Incidentally Detected Testicular Metastasis in a Case of Prostatic Adenocarcinoma
Sowmiya Sampathrajan1, Garima Garg2, Sweety Gupta3, Shailesh Chandra Sahay4, Sudarsan De5
ABSTRACT Adenocarcinoma of the prostate is one of the common cancers among elderly men worldwide. However, testicular metastasis detected incidentally after orchiectomy is a rare presentation as most commonly we encounter patients presenting with bone metastasis at the time of primary diagnosis. Here, we describe a recently diagnosed case of prostatic carcinoma that had metastasis in a single testis, incidentally detected in the orchiectomy histopathological specimen, performed for surgical castration and emphasize the importance of routine microscopical examination of the testicular specimens.
Keywords: Orchiectomy, Prostate, Unilateral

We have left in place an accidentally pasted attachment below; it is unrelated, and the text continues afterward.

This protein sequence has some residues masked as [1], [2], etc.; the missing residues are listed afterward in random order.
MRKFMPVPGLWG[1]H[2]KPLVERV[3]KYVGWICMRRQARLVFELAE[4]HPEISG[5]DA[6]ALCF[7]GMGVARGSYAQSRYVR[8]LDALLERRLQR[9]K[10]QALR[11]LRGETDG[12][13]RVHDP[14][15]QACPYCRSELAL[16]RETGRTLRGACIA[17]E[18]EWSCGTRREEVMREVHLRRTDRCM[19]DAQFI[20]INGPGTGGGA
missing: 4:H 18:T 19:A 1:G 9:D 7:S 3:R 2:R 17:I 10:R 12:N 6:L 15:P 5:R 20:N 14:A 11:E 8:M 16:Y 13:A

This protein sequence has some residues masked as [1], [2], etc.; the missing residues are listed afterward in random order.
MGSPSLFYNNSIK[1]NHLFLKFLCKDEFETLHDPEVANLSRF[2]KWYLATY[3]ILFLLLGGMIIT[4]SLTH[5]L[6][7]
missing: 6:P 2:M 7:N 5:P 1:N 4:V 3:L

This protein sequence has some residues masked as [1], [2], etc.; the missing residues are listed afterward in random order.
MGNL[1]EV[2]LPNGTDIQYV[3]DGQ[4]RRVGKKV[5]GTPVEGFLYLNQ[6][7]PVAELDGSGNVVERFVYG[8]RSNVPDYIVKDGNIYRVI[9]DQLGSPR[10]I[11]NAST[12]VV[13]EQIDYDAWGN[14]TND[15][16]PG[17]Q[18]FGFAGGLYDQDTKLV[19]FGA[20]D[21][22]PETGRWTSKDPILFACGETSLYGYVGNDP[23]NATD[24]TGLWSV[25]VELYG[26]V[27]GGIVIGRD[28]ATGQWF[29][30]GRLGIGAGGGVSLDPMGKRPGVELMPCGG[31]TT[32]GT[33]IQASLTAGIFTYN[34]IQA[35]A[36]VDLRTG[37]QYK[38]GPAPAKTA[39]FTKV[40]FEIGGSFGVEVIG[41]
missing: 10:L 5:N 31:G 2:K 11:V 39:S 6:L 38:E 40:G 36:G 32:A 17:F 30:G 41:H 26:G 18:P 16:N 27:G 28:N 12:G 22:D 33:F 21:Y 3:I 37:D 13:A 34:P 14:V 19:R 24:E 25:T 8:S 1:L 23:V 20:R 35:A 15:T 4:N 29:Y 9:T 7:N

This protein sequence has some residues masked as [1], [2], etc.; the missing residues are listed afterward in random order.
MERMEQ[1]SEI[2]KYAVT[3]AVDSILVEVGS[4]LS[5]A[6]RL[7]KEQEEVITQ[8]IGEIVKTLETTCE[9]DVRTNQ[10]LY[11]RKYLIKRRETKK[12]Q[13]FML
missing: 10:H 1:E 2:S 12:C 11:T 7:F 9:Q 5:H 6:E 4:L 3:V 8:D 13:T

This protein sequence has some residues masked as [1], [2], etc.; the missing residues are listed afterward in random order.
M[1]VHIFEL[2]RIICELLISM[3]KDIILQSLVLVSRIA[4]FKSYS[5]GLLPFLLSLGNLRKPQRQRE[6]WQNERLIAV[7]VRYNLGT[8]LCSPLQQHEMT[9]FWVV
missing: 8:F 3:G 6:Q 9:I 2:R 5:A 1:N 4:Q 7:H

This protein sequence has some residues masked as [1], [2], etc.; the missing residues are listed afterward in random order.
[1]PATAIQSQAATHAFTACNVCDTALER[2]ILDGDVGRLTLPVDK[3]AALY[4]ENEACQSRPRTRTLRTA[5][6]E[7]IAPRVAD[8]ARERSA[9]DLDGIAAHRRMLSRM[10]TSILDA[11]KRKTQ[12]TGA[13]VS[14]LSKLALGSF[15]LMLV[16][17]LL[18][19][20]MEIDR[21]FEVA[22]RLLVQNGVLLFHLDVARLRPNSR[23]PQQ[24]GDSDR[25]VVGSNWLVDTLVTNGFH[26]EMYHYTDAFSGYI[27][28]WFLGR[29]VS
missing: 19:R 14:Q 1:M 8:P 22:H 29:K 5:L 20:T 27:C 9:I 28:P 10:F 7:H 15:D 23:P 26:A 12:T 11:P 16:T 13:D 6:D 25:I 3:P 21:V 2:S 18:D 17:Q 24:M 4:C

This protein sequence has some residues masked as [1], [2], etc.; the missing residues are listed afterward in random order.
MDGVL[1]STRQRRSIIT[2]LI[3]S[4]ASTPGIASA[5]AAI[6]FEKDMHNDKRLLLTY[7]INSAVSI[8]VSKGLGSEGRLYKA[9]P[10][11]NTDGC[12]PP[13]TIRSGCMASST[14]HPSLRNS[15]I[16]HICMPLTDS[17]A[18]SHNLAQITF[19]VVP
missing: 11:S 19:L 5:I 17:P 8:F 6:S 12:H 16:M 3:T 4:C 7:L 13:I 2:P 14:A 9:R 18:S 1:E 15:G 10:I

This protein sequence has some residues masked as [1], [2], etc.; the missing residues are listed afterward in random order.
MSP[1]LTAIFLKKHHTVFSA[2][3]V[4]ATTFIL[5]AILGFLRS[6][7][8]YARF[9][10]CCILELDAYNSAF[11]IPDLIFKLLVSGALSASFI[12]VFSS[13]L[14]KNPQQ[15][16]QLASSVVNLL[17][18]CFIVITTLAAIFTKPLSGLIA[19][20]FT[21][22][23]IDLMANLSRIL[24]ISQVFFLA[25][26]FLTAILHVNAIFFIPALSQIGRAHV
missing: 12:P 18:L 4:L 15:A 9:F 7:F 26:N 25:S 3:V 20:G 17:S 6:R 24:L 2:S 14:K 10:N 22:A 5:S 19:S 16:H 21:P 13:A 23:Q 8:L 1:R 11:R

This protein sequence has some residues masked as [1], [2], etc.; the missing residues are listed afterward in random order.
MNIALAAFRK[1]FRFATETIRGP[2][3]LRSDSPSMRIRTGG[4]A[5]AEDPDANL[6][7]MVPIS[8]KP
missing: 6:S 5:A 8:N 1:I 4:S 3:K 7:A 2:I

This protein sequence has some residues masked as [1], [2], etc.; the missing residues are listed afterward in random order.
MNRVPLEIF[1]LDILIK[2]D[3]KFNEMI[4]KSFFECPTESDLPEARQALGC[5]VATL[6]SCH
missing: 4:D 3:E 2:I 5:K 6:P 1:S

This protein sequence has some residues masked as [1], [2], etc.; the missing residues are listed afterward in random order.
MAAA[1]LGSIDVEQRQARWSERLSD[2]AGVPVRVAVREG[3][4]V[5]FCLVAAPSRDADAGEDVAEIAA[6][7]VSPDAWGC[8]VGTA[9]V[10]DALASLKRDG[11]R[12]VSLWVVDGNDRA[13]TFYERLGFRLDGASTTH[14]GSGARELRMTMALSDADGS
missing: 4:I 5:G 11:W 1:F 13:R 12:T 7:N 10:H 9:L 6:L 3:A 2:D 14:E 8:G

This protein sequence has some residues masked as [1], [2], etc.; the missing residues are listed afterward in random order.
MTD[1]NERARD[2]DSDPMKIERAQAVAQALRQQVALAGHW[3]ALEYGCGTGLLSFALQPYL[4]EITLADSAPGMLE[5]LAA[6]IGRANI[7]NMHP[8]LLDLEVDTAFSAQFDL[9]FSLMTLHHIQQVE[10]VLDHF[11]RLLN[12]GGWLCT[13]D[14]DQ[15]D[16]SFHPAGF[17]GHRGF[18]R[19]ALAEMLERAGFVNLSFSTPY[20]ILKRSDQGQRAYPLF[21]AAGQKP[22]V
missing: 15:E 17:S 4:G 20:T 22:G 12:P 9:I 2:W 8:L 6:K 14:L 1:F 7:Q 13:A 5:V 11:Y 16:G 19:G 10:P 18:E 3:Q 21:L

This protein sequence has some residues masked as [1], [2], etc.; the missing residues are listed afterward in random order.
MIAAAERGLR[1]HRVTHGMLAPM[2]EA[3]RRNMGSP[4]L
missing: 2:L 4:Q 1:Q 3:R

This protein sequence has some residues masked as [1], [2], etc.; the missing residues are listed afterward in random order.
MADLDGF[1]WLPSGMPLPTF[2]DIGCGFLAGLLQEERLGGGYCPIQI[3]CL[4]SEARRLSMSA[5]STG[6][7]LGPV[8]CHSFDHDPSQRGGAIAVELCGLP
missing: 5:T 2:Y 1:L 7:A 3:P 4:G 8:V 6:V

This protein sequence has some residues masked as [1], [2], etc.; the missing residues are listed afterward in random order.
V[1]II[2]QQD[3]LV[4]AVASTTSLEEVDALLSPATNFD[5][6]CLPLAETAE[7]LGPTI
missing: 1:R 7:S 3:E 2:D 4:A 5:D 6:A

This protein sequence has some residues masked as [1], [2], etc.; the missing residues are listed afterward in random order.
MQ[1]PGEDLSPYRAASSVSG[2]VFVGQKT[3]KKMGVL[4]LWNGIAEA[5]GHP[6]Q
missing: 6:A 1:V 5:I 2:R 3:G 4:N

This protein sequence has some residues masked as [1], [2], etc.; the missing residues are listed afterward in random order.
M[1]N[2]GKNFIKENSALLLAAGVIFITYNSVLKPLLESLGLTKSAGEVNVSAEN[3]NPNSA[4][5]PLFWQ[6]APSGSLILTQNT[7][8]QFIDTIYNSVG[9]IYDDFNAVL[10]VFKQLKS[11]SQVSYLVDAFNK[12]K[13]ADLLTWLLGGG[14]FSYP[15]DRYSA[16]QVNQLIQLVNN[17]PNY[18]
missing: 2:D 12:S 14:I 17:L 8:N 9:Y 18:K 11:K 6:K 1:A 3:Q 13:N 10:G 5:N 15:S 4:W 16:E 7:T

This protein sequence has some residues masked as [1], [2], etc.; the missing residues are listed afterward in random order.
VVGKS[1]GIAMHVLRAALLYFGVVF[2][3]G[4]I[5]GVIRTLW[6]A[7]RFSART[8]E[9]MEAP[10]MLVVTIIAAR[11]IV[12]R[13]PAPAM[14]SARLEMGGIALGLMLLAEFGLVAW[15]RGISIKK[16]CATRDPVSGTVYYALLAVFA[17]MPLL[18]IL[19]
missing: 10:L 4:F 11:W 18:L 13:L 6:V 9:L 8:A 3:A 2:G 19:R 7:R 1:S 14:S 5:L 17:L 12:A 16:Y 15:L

CASE REPORT A 63-year-old male presented in the Urology department with symptoms of difficulty in micturition for which he was investigated with Ultrasound Kidney-urinary bladder (USG KUB) and found to have enlarged prostate. Serum prostate specific antigen (PSA) was 225.49 ng/ml at presentation and Tru-cut biopsy from both lobes of prostate reported acinar adenocarcinoma prostate, with tumour involving 65% of submitted tissue with peripheral invasion and Gleason’s score (GS = 4+4) = 8. Magnetic Resonance Imaging (MRI) of Pelvis showed enlarged prostate measuring 49x39 mm with nodular enlargement of central zone and T2W hyper intense signal in peripheral zone without any peri-prostatic extension and a small lymph node 7mm in right external iliac region. He underwent Radionuclide Technetium (99m TC- MDP) bone scan which showed skeletal metastasis involving twelfth dorsal (D12) vertebrae and right ischium [Table/Fig-1]. The patient was advised for androgen